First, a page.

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The "Other" Bordeaux Classification of 1855
By Michael Franz
Feb 17, 2015
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Many wine lovers are well acquainted with the world’s most famous wine classification: Le classement de 1855, which set a pecking order for red Bordeaux that has proved remarkably accurate over the ensuing century and a half.  Prepared for the Paris Universal Exposition of that same year, it has since become a fixture in the world of wine and remains the single most important influence on public perceptions of the relative stature of Bordeaux reds.  Yet even sophisticated wine enthusiasts are often unaware that this historic classification also identifies top producers of the marvelous sweet white wines of Sauternes.
 
The history of the Sauternes classification is both interesting and important, and deserves to be more widely known--just as the wonderful wines themselves deserve broader and deeper appreciation.
 
Back in 1855, both the red and the Sauternes classifications were composed at the request of the Bordeaux Chamber of Commerce, which sought to add interest to a simple display of wine bottles at the Exposition by including a list ranking the best Bordeaux châteaux.  They entrusted the task of drawing up this document to Bordeaux’s Commercial Brokers’ Syndicate, the trade group best positioned to assess the region’s wines in an informed yet disinterested manner.  On April 18, 1855, the brokers dutifully delivered their lists of “Classified Red Wines of the Gironde” and “Classified White Wines of the Gironde.”

Both documents were far less comprehensive than their titles suggest.  The red classification, which consisted of five levels (first to fifth growths), was actually a list of what the brokers considered the top properties of the Médoc.  With the sole exception of Haut-Brion, all other reds--from the Graves, Saint-Emilion and everywhere else in the vast Gironde department--were excluded.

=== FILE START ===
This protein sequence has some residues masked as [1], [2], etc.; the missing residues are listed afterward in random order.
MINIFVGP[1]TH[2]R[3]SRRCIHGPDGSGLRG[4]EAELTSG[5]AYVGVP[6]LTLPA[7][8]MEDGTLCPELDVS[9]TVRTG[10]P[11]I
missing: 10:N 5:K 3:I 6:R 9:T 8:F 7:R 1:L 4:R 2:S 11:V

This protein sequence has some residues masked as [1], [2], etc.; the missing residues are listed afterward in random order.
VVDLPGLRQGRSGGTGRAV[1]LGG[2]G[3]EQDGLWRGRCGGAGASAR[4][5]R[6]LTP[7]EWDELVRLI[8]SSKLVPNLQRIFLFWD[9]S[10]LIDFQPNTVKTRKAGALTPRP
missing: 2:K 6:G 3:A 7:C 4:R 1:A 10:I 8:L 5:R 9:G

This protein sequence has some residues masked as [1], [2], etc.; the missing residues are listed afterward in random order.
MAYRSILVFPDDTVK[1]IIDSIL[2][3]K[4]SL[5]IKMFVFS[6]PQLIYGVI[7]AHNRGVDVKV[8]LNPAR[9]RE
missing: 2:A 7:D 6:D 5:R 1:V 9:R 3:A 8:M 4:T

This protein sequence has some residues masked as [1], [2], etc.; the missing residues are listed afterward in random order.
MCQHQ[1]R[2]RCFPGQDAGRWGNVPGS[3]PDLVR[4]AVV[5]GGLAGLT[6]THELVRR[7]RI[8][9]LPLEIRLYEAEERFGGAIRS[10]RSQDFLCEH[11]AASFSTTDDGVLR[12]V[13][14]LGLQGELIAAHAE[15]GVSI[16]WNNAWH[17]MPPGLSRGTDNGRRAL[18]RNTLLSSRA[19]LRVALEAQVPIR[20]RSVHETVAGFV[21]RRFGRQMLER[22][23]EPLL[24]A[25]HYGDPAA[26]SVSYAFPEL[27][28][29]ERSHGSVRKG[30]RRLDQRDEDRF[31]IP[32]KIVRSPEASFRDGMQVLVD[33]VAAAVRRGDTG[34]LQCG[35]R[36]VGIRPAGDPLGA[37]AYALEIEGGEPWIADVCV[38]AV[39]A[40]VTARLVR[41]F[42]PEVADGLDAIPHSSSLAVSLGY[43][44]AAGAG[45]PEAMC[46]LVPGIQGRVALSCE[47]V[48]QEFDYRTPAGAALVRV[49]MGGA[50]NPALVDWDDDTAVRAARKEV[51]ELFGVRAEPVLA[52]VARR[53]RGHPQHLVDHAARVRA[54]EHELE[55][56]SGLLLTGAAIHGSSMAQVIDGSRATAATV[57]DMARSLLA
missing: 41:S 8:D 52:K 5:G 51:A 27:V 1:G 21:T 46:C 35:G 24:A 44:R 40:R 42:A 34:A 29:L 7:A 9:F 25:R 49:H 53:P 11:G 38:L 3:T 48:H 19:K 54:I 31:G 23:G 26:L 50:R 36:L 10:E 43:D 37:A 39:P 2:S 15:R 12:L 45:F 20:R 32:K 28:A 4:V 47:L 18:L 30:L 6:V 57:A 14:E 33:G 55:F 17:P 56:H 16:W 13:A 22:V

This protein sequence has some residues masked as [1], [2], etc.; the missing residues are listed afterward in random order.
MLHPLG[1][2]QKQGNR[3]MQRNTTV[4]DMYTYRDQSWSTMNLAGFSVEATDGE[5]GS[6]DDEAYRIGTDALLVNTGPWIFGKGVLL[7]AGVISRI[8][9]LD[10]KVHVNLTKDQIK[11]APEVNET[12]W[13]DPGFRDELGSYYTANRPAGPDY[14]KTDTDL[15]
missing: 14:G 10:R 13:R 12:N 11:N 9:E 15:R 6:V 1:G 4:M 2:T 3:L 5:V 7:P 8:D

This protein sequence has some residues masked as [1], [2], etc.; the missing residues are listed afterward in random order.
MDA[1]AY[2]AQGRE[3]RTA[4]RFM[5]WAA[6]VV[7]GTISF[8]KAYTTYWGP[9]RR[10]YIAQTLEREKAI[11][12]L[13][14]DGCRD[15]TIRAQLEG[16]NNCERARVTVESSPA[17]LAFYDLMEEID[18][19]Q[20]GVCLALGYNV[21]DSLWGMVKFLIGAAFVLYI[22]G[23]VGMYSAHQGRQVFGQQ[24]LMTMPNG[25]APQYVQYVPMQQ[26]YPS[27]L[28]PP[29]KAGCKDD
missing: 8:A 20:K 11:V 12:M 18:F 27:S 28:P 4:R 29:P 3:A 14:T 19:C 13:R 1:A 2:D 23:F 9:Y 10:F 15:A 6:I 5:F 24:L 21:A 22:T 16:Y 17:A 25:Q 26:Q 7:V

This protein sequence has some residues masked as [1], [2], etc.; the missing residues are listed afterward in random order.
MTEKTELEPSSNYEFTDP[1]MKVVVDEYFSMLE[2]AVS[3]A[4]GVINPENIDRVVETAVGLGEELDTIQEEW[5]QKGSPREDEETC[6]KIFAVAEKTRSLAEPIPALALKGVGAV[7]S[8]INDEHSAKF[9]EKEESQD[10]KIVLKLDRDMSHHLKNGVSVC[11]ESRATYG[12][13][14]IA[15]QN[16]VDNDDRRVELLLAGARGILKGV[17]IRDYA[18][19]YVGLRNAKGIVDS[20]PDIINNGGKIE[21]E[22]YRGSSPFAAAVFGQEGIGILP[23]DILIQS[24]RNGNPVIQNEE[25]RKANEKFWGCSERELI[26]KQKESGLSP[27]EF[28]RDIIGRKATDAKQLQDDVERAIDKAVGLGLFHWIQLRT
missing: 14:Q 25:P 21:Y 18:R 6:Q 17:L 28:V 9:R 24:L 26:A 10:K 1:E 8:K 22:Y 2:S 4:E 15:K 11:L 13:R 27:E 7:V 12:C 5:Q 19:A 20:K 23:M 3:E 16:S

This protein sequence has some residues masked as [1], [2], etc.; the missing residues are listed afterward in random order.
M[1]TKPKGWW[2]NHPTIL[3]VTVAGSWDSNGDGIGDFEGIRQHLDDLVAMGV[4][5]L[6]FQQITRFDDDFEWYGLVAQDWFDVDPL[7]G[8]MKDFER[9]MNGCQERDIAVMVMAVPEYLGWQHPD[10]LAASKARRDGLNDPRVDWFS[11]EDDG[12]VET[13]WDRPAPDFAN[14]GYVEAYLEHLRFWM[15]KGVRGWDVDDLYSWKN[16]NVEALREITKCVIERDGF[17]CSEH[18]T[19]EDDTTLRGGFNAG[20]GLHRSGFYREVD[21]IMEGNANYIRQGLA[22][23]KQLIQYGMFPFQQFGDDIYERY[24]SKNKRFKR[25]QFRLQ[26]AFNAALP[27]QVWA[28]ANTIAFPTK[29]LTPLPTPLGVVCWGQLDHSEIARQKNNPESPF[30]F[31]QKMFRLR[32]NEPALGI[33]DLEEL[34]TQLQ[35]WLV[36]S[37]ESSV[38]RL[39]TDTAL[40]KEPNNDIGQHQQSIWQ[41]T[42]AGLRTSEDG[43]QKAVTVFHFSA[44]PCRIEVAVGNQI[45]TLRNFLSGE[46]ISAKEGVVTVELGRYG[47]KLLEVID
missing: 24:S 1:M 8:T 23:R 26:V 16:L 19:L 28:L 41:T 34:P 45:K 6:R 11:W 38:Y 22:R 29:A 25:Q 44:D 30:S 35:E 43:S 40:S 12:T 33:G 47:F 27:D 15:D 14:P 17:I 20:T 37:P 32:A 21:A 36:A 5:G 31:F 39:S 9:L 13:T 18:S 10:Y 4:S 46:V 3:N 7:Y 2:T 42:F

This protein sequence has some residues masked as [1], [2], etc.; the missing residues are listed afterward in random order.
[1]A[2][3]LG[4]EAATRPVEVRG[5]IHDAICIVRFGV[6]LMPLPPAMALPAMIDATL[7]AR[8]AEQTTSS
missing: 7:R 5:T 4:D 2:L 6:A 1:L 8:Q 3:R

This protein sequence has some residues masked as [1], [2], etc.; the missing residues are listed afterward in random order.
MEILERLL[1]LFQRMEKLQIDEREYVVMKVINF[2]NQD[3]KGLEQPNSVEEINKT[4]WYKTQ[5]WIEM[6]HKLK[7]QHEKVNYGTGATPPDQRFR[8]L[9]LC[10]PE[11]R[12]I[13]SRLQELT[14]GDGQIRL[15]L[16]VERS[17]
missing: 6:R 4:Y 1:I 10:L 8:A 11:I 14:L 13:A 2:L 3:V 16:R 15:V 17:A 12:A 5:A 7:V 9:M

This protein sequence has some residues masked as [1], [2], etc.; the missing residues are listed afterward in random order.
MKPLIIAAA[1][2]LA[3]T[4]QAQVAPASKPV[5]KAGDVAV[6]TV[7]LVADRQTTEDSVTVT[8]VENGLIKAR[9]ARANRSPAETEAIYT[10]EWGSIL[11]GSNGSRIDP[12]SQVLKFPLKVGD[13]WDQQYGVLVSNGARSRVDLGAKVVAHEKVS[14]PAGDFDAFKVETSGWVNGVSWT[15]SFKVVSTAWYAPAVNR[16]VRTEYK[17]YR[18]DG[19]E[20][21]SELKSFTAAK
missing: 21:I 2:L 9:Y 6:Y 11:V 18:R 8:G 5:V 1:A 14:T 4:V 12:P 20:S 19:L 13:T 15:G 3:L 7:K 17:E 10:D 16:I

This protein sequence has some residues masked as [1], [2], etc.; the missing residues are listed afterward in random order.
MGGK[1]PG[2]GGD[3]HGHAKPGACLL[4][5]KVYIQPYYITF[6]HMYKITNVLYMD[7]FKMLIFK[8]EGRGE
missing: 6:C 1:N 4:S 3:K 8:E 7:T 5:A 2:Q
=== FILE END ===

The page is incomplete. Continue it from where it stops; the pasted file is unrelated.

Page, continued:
Similarly, the white classification was limited to sweet whites produced in the four communes then associated with Sauternes: Barsac, Bommes, Preignac and Sauternes.  It was essentially a two-tier affair of first and second growths, with Château d’Yquem accorded the singular title of First Great Growth.  (Yquem’s supremacy over all other Sauternes wines has been virtually undisputed since the 18th century; today, for example, critic Robert M. Parker, Jr., regards it as “Bordeaux’s single most compelling wine.”)   
 
The Sauternes classification has never been revised aside from alterations reflecting changes in ownership, whereas the Médoc listing has changed twice.  But in terms of quality and commercial success, Sauternes has proved far more mercurial than red Médoc, which goes a long way toward explaining the discrepancy in fame dividing the two lists.

To be sure, when climatic conditions are favorable, Sauternes wines are so stunningly delicious they almost sell themselves.  A great rendition is a sort of sensory smorgasbord in a glass, showing gorgeous golden color, aromas of apricots, honey, caramel and woodsmoke, with a host of flavors layered over a sweet, richly textured base that is balanced by bright acidity.

Achieving this result on any sort of a regular basis, however, is extraordinarily difficult.  Full ripening is important to reds but absolutely crucial for Sauternes, and producers cannot delay the harvest into or beyond October without risking ruin due to the autumnal rains and frosts that often plague the region.

Moreover, ripe fruit alone will rarely make a truly great Sauternes.  Greatness requires the effects of botrytis cinerea, or “noble rot,” a fungus that concentrates sugars in the grape and produces chemical reactions that enhance quality.  Unfortunately, the same humid conditions necessary for noble rot (which are indeed common along the Garonne and its tributary, the Ciron) are also conducive to malevolent gray rot--which is every bit as ignoble as it sounds.

And even in years when rain and frost and gray rot do not hit a Sauternes vineyard, there is still no guarantee that la pourriture noble will ever develop.  As Stephen Brook (an occasional guest columnist here on WRO) writes in his book Sauternes, noble rot is “a hit and miss affair.  It is reasonable to expect that, at most, the Sauternes region will be blessed with it in one vintage out of two.  It is hard to base an industry on chance.”